New York City, NY
Released in April 1976, the Ramones’ self-titled debut album introduced the world to four unsmiling hoods in ripped jeans and leather jackets, and to the uncompromising attitude known as punk. Ramones’ minimalist tunes, slapstick lyrics, buzzsaw guitars, and blitzkrieg tempo became the wellspring for a genre of music and a strain of culture.
On this first album’s 40th anniversary, (…) the exhibition begins with the Ramones’ roots in Queens and reveal their ascendancy in both music and visual culture, demonstrating their remarkable influence on music, fashion, fine art, comics, and film. (…)
Welcoming visitors will be Punk Magazine co-founder John Holmstrom’s specially commissioned cartoon map tracing the band’s path from Forest Hills to the downtown nightclub CBGB. Rare artifacts such as a recently unearthed early press package and early flyers and lyrics, represent the musicians’ Queens up-bringings and their transformation from John Cummings, Jeffrey Hyman, Douglas Colvin, and Thomas Erdelyi into Johnny, Joey, Dee Dee, and Tommy Ramone. Video monitors playing early Ramones shows, while vintage concert flyers and photographs by Bob Gruen and David Godlis place them within the larger downtown milieu that followed Andy Warhol’s work with the Velvet Underground.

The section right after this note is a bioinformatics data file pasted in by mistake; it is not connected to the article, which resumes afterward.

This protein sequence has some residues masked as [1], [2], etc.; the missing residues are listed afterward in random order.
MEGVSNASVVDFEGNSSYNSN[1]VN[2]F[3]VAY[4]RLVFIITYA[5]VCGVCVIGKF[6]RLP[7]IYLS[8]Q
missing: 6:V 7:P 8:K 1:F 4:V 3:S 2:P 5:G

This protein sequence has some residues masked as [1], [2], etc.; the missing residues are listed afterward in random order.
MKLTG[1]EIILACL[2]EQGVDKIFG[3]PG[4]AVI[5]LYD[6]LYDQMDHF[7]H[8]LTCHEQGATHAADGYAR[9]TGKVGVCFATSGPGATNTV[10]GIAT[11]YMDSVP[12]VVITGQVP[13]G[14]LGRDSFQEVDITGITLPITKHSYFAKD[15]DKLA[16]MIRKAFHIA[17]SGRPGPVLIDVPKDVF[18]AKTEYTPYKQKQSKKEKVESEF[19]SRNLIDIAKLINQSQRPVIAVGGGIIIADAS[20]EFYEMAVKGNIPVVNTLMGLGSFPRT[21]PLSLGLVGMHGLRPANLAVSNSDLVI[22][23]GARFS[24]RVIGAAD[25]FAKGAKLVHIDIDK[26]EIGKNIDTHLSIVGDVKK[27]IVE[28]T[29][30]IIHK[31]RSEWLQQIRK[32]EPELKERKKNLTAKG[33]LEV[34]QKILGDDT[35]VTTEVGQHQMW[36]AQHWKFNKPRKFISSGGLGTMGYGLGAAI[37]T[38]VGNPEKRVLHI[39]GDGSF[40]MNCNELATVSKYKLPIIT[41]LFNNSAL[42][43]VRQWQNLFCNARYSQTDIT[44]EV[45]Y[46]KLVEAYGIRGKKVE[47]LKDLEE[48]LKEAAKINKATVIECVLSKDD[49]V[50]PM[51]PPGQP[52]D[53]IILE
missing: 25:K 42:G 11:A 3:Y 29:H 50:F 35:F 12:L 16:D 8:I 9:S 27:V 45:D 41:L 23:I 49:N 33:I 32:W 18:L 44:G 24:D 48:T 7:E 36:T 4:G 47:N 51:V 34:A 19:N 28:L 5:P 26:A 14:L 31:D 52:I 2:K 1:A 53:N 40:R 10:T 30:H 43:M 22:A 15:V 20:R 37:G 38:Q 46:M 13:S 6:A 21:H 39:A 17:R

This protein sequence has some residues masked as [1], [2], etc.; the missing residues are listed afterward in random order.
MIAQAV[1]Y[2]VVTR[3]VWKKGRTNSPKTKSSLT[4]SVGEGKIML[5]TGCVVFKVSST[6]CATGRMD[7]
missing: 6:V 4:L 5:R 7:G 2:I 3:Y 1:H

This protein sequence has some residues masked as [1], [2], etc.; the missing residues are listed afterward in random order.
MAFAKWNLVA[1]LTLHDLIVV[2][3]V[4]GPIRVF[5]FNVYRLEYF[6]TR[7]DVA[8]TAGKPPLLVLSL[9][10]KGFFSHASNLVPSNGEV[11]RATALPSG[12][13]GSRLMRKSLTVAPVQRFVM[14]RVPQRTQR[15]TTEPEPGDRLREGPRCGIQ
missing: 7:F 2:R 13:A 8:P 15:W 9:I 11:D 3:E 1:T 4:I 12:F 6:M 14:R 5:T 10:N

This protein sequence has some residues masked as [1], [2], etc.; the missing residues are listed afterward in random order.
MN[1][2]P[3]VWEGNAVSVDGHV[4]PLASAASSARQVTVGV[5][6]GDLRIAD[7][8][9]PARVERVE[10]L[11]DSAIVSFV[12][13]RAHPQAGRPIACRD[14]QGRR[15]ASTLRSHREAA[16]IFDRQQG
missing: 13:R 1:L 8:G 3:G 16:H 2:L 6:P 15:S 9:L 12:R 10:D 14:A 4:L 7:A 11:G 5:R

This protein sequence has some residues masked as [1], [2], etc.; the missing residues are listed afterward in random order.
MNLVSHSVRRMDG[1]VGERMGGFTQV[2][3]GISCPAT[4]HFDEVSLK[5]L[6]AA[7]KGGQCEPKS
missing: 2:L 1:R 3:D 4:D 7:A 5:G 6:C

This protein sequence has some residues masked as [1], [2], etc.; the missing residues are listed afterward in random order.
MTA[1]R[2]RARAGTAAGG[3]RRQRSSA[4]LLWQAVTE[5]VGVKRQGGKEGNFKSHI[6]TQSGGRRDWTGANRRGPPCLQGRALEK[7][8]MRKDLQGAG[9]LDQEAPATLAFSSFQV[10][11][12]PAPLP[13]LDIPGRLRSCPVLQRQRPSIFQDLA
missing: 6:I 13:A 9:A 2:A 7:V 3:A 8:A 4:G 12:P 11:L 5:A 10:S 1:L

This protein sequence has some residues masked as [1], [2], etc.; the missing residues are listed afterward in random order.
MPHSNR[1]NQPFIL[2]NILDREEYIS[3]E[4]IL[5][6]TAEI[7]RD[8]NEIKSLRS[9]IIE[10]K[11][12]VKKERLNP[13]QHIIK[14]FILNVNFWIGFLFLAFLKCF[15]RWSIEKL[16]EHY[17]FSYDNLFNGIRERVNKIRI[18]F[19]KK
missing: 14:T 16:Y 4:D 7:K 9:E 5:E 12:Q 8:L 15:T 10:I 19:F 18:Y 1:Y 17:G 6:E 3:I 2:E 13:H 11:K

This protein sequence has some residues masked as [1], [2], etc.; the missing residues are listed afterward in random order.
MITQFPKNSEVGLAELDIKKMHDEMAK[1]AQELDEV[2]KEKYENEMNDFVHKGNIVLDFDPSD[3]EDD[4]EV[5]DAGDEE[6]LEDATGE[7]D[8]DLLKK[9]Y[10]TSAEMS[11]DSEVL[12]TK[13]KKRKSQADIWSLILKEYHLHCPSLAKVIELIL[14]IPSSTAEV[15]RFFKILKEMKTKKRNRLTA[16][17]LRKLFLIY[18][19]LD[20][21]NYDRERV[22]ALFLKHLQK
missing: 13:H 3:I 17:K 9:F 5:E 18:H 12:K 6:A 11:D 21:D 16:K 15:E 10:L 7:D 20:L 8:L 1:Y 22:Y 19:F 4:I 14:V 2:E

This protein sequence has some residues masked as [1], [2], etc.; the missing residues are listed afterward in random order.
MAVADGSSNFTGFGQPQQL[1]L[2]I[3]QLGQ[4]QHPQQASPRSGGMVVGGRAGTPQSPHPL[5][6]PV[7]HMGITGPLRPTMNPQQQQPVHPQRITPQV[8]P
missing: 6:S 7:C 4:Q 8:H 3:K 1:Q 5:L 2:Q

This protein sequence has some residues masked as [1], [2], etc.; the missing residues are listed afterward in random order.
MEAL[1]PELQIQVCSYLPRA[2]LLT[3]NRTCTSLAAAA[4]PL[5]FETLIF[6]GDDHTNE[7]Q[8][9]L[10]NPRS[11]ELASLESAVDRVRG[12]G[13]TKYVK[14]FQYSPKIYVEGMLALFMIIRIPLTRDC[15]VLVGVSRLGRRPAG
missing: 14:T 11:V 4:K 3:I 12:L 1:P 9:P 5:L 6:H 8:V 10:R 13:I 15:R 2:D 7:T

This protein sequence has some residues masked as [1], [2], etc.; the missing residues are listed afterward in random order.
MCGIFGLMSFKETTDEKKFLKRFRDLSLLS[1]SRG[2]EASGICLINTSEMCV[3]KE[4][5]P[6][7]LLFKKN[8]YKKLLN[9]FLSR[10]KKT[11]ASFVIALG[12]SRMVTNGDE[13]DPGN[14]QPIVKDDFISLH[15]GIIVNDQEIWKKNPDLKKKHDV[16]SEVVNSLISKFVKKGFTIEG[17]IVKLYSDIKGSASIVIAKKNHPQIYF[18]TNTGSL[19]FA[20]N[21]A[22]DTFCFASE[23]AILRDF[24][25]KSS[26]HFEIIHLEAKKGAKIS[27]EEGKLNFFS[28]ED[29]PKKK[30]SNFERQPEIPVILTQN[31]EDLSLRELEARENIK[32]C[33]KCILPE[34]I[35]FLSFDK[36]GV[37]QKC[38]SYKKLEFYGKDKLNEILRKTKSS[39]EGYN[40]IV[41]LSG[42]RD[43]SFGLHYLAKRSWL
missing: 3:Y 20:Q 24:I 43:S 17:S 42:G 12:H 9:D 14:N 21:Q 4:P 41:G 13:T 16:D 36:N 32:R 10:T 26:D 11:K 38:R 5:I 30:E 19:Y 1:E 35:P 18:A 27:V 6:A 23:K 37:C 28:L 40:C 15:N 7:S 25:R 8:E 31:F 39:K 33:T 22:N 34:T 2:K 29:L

Like Warhol, the Ramones used branding as an art form. Art director Arturo Vega turned his iconic eagle logo into a pioneering range of T-shirts and other merchandise, and the origins of that now ubiquitous band symbol are traced. Vega also encouraged Dee Dee Ramone’s idiosyncratic paintings, several of which are on view.
Credit: Exhibition Overview from the Queens Museum website
Also on view: album covers and out-takes; cartoon drawings by Sergio Aragones (Mad magazine) and John Holmstrom; original lyric manuscripts, and guitars and leather jackets; concert posters spans five continents and three decades; more than 150 snapshots, fliers, posters, t-shirts, tour itineraries, and memorabilia.